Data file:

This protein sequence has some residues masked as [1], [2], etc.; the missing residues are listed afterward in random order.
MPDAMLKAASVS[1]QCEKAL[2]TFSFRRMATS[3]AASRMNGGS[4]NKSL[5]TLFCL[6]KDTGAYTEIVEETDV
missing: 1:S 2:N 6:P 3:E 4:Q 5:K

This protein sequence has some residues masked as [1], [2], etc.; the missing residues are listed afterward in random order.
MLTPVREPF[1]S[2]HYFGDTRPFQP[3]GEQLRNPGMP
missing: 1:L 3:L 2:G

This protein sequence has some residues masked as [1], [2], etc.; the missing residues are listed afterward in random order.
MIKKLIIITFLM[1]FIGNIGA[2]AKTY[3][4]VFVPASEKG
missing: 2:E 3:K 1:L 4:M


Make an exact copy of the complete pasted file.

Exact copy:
This protein sequence has some residues masked as [1], [2], etc.; the missing residues are listed afterward in random order.
MPDAMLKAASVS[1]QCEKAL[2]TFSFRRMATS[3]AASRMNGGS[4]NKSL[5]TLFCL[6]KDTGAYTEIVEETDV
missing: 1:S 2:N 6:P 3:E 4:Q 5:K

This protein sequence has some residues masked as [1], [2], etc.; the missing residues are listed afterward in random order.
MLTPVREPF[1]S[2]HYFGDTRPFQP[3]GEQLRNPGMP
missing: 1:L 3:L 2:G

This protein sequence has some residues masked as [1], [2], etc.; the missing residues are listed afterward in random order.
MIKKLIIITFLM[1]FIGNIGA[2]AKTY[3][4]VFVPASEKG
missing: 2:E 3:K 1:L 4:M